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I’d Rather Be ‘Average’ Than Broke
When you read up on investing, it’s easy to get the sense that there’s one way to invest for “average” people, and another way to invest if you really know what you’re doing.
You know what I’m talking about. You’ll hear people say things like, “Index investing is great for the average investor,” or, “If you’re new to investing, index funds are the way to go.”
Statements like that aren’t incorrect, but they carry a subtle implication that there’s something better out there. That index investing is “fine,” but that there’s a way to get better returns if you’re willing to work a little harder.
It’s not true. There isn’t something better out there, and believing that there is will almost certainly make it harder for you to reach your financial goals.
When it comes to investing, the “average” approach is actually much better than average. Here’s why.
‘Average’ Is Not Always What It Seems
I always get a kick out of people who claim that index investing is good for the “average” investor, or that it’s a good way to get “average” returns.
In a sense, those people are correct. Index funds are designed to mimic the return of an entire market, and in that sense they do provide average returns. A U.S. stock market index fund provides the average return across all U.S. stocks.
But the idea that those returns are “average” in comparison to what other investors reap is, quite frankly, ridiculous.
Here are some interesting findings that academic research has unearthed over the years:
- Most actively managed mutual funds underperform their benchmarks over both short and long time periods.
- The active funds that do manage to outperform over one time period are less likely than chance to outperform again over the next time period. (In other words, the good funds don’t stay good.)
- Investment portfolios made up of index funds outperform portfolios made up of active funds 80% to 90% of the time.
- Individual investors typically underperform the funds they invest in, often by several percentage points per year, due primarily to their attempts to get better returns.
It’s gotten to the point where the only real argument left for active investors is that someday index investing might become so popular that active investing becomes a reasonable alternative. And not only is that unlikely, it’s a hypothetical argument about the future, not an argument that active investing will lead to better results right now.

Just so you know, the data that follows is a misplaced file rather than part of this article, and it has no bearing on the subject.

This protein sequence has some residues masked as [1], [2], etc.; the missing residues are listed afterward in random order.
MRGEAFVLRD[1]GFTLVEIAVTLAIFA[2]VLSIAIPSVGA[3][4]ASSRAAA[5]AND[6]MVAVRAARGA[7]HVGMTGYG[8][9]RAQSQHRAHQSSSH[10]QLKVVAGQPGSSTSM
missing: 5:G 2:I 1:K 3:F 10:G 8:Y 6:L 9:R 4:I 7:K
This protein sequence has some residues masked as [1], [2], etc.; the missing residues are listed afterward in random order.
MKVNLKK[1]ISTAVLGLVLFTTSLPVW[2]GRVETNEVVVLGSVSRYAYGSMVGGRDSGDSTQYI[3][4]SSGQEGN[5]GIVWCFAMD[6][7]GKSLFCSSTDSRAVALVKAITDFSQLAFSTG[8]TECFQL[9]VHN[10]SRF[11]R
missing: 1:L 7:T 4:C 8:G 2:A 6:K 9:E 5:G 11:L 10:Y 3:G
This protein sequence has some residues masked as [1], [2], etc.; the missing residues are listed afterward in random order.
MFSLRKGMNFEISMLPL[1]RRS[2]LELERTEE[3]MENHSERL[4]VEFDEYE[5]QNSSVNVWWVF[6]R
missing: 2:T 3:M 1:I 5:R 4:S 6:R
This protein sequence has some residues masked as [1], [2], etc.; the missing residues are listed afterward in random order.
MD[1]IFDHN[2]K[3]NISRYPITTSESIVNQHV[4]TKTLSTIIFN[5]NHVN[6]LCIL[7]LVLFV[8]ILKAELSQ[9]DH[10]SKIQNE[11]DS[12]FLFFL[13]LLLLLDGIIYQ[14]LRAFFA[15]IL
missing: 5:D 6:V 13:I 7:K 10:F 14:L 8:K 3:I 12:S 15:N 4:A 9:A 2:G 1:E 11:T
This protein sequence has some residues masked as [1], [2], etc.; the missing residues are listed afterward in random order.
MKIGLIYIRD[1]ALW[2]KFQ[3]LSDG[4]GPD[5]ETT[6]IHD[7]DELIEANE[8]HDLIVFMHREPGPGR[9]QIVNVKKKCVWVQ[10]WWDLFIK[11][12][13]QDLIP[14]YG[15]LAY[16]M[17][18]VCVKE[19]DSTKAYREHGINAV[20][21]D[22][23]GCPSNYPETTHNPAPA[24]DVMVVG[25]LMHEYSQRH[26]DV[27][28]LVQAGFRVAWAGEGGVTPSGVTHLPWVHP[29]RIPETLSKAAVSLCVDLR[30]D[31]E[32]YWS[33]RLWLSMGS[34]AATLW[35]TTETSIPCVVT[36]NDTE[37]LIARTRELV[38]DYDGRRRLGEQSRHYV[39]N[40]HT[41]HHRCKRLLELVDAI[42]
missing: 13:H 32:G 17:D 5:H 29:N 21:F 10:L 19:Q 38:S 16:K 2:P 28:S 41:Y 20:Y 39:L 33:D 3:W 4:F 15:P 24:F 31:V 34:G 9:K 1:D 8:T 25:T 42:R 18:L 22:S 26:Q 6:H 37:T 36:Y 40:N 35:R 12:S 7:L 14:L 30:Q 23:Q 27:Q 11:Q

What will lead to better returns right now, according to all the best research we have to date, is investing in a portfolio of index funds and sticking with it for the long term. That approach is likely to give you better results than 80% to 90% of other investors.
How’s that for “average”?
I’d Rather Be ‘Average’ Than Broke
American culture pushes us to be the very best we can be. We’re taught that we can do anything if we work hard enough, and that we should never settle for anything less than our dreams.
Sometimes this is a fantastic mindset. It’s part of what makes this country great in so many ways.
But it can also be used against us. Financial companies prey on this mindset to make us feel like index investing is for “lesser investors” and that we can do better if we trust (and pay for) their expertise. If you believe in the American dream, that you can do anything you put your mind to, you can certainly do better than accepting the “average” return of the stock market.
But it’s a lie, and it’s one that can rob you of your financial future. Not only will active investing likely lead to lower returns, but you’ll almost certainly pay a hefty fee to get them. It’s a double loss that makes it harder for you to reach your financial goals.
I don’t know about you, but if being average means outperforming 80% to 90% of other investors, I’ll happily swallow my pride and accept my middling mediocrity.
- What Is Index Investing, and Why Does It Work?
- Why Don’t Professional Investors ‘Beat the Market’?
- Eight Investing Fees to Watch Out For
Matt Becker is a fee-only financial planner and the founder of Mom and Dad Money, where he helps new parents take control of their money so they can take care of their families. His free book, The New Family Financial Road Map, guides parents through the all most important financial decisions that come with starting a family.